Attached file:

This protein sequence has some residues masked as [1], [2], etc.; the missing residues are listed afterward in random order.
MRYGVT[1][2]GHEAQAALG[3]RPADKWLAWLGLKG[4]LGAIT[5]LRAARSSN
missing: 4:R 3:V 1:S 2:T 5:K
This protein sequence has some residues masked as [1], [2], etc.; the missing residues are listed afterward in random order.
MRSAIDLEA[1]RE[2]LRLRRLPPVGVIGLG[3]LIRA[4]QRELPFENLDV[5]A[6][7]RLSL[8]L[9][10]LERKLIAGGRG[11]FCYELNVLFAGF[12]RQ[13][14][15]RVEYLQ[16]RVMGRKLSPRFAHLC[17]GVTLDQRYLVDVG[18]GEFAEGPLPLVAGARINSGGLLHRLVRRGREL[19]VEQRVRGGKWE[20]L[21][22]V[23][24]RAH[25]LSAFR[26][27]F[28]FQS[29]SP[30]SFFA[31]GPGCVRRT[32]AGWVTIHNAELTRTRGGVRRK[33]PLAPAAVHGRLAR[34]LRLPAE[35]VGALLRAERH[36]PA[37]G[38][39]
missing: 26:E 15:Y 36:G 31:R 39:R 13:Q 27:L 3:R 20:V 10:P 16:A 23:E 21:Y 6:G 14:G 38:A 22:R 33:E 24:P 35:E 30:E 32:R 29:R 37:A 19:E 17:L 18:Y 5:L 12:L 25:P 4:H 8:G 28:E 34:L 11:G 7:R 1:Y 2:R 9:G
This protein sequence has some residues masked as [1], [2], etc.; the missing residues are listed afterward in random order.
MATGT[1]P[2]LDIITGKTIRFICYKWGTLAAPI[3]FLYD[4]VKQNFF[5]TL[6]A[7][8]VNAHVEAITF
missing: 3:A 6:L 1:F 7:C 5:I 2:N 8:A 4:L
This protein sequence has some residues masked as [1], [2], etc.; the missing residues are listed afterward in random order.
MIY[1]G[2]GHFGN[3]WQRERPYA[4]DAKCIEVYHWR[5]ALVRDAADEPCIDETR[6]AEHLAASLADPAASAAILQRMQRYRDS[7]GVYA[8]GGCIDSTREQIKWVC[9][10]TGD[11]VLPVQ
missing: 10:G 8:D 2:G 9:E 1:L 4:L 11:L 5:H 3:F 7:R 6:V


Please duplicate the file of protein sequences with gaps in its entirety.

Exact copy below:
This protein sequence has some residues masked as [1], [2], etc.; the missing residues are listed afterward in random order.
MRYGVT[1][2]GHEAQAALG[3]RPADKWLAWLGLKG[4]LGAIT[5]LRAARSSN
missing: 4:R 3:V 1:S 2:T 5:K
This protein sequence has some residues masked as [1], [2], etc.; the missing residues are listed afterward in random order.
MRSAIDLEA[1]RE[2]LRLRRLPPVGVIGLG[3]LIRA[4]QRELPFENLDV[5]A[6][7]RLSL[8]L[9][10]LERKLIAGGRG[11]FCYELNVLFAGF[12]RQ[13][14][15]RVEYLQ[16]RVMGRKLSPRFAHLC[17]GVTLDQRYLVDVG[18]GEFAEGPLPLVAGARINSGGLLHRLVRRGREL[19]VEQRVRGGKWE[20]L[21][22]V[23][24]RAH[25]LSAFR[26][27]F[28]FQS[29]SP[30]SFFA[31]GPGCVRRT[32]AGWVTIHNAELTRTRGGVRRK[33]PLAPAAVHGRLAR[34]LRLPAE[35]VGALLRAERH[36]PA[37]G[38][39]
missing: 26:E 15:Y 36:G 31:R 39:R 13:Q 27:L 3:R 20:V 10:P 16:A 23:E 21:Y 6:G 14:G 38:A 22:R 33:E 24:P 35:E 30:E 32:R 29:R 37:A 19:E 17:L 18:Y 5:L 12:L 25:P 4:H 8:G 28:E 34:L 11:G 7:R 1:Y 2:R 9:G
This protein sequence has some residues masked as [1], [2], etc.; the missing residues are listed afterward in random order.
MATGT[1]P[2]LDIITGKTIRFICYKWGTLAAPI[3]FLYD[4]VKQNFF[5]TL[6]A[7][8]VNAHVEAITF
missing: 3:A 6:L 1:F 7:C 5:I 2:N 8:A 4:L
This protein sequence has some residues masked as [1], [2], etc.; the missing residues are listed afterward in random order.
MIY[1]G[2]GHFGN[3]WQRERPYA[4]DAKCIEVYHWR[5]ALVRDAADEPCIDETR[6]AEHLAASLADPAASAAILQRMQRYRDS[7]GVYA[8]GGCIDSTREQIKWVC[9][10]TGD[11]VLPVQ
missing: 10:G 8:D 2:G 9:E 1:L 4:L 11:L 5:H 3:F 7:R 6:V